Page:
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Rutgers Casualty Insurance Co. v. Kennedy

September 30, 2009


On appeal from the Superior Court of New Jersey, Law Division, Camden County, L-4219-04.

Per curiam.


Argued September 14, 2009

Before Judges Rodríguez, Reisner and Yannotti.

This case, like the companion appeal decided today,*fn1 arises from a dispute over a claim for personal injury protection (PIP) benefits filed by Christopher Kennedy, premised on a policy of insurance purchased by his sister-in-law, Alice Kennedy. The insurer, Rutgers Casualty Insurance Company (Rutgers), sued Alice and Christopher seeking damages and a declaration voiding the policy on grounds of legal and equitable fraud. Alice counter-claimed against Rutgers for malicious use of process and malicious abuse of process. In the case before us, Rutgers appeals from a $392,630 judgment based on the jury's verdict in favor of Alice on her counter-claim for malicious abuse of legal process, and from the trial court's order denying Rutgers' motion for judgment notwithstanding the verdict.


On this appeal, Rutgers contends that the trial court should have dismissed the malicious abuse of process claim because plaintiff did not prove any "further acts" beyond the filing of the complaint; that Rutgers was entitled to invoke the litigation privilege; and that plaintiff did not prove a "special grievance." Rutgers also alleges that there were plain errors in the jury charge; that the court made improper evidentiary rulings; that the court should have bifurcated the compensatory and punitive damages aspects of the trial and should have stricken plaintiff's jury demand; and that opposing counsel made improper comments in summation.

We reverse, because we agree with Rutgers that plaintiff failed to prove one of the elements of a cause of action for malicious abuse of process, i.e., a further improper act beyond the initial filing of the complaint.*fn2 We also agree with Rutgers that the trial court improperly permitted plaintiff to introduce evidence of the number of claims Rutgers investigated for possible fraud and the number of fraud complaints that Rutgers filed against other insureds. In light of those conclusions, and because Alice has not cross-appealed from the jury's no-cause verdict on the malicious use of process claim, we need not address Rutgers' remaining appellate contentions.


These are the most pertinent facts. In March 2002, Alice Kennedy, who lived in Burlington City, New Jersey, applied to Rutgers for auto insurance. On the application, which asked for the names of "all licensed and unlicensed individuals permanently and/or temporarily residing with the applicant," she listed herself, her husband Joseph, and their daughter, whose driver's license was temporarily suspended. She did not list her brother-in-law Christopher Kennedy.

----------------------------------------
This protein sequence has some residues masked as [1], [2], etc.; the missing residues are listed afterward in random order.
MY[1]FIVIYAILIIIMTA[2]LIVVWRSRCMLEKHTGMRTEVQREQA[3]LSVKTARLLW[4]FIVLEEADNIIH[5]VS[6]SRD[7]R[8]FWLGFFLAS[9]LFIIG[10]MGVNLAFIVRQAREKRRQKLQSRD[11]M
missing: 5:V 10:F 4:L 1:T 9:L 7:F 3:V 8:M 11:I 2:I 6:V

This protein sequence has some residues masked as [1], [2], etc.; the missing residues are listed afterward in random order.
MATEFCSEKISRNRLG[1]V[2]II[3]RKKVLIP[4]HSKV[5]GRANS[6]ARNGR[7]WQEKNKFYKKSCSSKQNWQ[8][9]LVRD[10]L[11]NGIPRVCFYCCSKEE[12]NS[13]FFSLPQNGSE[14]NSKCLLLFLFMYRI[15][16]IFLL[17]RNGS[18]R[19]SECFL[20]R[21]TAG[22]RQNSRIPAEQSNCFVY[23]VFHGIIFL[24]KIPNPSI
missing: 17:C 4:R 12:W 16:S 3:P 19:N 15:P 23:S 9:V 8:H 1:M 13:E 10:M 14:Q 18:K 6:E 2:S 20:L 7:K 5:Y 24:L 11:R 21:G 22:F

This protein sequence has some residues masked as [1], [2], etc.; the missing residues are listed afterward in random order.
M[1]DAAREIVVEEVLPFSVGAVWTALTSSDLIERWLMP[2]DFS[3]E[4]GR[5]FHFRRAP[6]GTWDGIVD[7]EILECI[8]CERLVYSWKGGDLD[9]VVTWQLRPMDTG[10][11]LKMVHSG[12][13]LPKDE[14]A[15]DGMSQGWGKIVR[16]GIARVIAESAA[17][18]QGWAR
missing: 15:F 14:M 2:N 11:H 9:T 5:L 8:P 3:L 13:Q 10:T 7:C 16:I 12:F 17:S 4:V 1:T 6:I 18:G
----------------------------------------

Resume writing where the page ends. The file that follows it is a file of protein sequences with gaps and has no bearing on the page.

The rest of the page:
On May 3, 2003, Christopher was injured in an auto accident, while a passenger in a vehicle not owned or insured by Alice. In May 2003, he signed an affidavit of no insurance, attesting that he had no auto insurance of his own and was not living with anyone who had insurance.*fn3 In June 2003, he filed a claim with Rutgers for PIP benefits, representing to Rutgers that he resided in Alice's household at the time of the accident. According to Robert Cooper, the manager of Rutgers' Special Investigations Unit (SIU), the discrepancy between Christopher's claim that he lived with Alice and her failure to list him as a resident in her insurance application, caused the assigned underwriter to refer the claim to the SIU. Cooper further explained that under the State Insurance Fraud Act, insurance companies were required to investigate claims that presented "red flags" or possible indicia of fraud, and they could be fined if they failed to do so.

According to Cooper, Christopher's attorney refused to produce his client for more than ten minutes, when a proper interview would require at least an hour. Stymied, Cooper then had investigator James Angermeier interview Alice, who told him that Christopher was living at her house at the time she made the insurance application. Alice explained that she did not list him on the application because she knew his driver's license had been suspended for a long time. Later in the interview, however, Alice equivocated as to exactly when Christopher was living in her house, stating that he moved around. After Angermeier completed his investigation, Cooper sent the file to the legal department for review. On cross-examination, Cooper was asked about the number of fraud lawsuits Rutgers had filed against its insureds.

Called by Rutgers, Joseph Kennedy testified that Christopher was not living in his household in 2002, although he was visiting temporarily at the time of the 2003 accident. He testified that Christopher tended to move around and stay with various relatives. Called as Rutgers' witness, Alice corroborated Joseph's testimony. She explained that she initially told the investigator that Christopher was living with them in 2002 because she was not good with dates.

In his testimony, Christopher also confirmed that he was not living with Joseph and Alice in 2002, although he was staying with them temporarily at the time of the accident because he was "between apartments." He explained that he signed the May 2003 affidavit of no insurance because he understood it to ask if anyone in his household had insurance, and he did not consider the Kennedy's home to be his "household." He therefore believed he was entitled to PIP benefits from the insurance covering the host vehicle. He later withdrew that application ...

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